12. Ahh, C.K., that old "I want this story finished"!! I was just whining about that to Laura. 🙂
    Sounds like you're making progress.
    And thank you for the shares on social media! 🙂

  13. I write quick and dirty. I've just begun the whole notebook for each project thing, which is mildly surprising, since I love notebooks.

      1. Me too. I got some as a gift from Target and I want to go buy more because they're lined and lay flat, which is a huge thing, because other than spiral bound notebooks, I find most don't lay completely flat.

  14. I’m a pantser who’s learning to plot. After spending weeks and weeks of rewriting because my editor found problems with my manuscript, I decided there had to be a better way, something that wouldn’t drive me crazy and wouldn’t have a steep learning curve. I’m giving the Snowflake Method a whirl. I bought the book. Loved it! I wanted more. I bought the user friendly software and started with Step One, the basic, one sentence plot. From there, with each step, the plot began to grow, as did my characters. I quickly discovered a plot hole I had originally created that I could now fix before I started writing. It even makes it possible to set up the chapters and whose POV will be dominant. It has examples to look at: Pride and Prejudice, Gone with the Wind, Harry Potter, etc., plus notes from the creator. I’m hooked. No more flying by the seat of my pants for this gal and perhaps I'll have a happier editor this go around. Wishing a Happy New Year to all!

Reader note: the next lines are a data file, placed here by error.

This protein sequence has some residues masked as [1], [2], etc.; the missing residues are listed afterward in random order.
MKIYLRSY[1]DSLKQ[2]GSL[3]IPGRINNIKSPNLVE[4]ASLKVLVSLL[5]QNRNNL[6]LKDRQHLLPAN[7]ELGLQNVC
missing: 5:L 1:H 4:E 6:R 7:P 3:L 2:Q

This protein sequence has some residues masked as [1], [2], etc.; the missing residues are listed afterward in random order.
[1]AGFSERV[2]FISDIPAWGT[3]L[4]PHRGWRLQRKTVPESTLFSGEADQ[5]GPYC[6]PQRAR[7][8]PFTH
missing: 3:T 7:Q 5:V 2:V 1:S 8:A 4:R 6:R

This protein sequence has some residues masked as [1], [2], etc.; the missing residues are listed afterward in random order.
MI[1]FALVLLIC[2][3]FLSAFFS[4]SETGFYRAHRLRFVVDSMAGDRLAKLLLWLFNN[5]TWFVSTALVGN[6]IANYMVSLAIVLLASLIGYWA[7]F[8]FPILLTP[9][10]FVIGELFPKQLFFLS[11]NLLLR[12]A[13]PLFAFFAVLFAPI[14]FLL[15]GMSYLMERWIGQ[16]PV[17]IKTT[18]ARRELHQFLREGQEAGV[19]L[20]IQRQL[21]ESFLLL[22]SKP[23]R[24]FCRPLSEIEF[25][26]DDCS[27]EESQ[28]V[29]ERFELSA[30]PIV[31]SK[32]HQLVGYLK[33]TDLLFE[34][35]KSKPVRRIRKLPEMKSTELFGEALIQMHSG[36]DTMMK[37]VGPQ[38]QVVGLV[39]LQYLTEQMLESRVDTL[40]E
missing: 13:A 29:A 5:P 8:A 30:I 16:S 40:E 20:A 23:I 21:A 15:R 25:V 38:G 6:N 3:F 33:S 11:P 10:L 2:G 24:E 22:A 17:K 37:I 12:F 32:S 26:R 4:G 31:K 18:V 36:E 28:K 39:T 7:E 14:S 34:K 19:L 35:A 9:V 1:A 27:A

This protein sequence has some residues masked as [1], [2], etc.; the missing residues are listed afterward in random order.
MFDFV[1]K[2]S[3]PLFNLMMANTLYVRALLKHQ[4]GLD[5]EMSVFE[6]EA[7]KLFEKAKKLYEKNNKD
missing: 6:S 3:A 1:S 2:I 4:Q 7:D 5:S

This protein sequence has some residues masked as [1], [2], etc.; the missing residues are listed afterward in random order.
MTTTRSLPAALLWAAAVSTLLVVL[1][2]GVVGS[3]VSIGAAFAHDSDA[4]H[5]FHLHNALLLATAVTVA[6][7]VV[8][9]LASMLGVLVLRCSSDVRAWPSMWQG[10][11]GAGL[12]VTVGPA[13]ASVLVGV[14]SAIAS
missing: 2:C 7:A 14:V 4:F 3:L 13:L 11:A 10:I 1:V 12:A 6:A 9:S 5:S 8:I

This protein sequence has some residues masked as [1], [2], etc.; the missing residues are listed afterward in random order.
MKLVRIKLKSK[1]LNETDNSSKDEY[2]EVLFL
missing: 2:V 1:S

1. Sorry, I forgot the link. The Snowflake Method is wonderful. I didn't get sidetracked trying to look at the whole story. By taking incremental steps, I now have a complete story, ready to write. It's not carved in stone and I can change whatever needs changing as I go, but hopefully, I won't have to change much..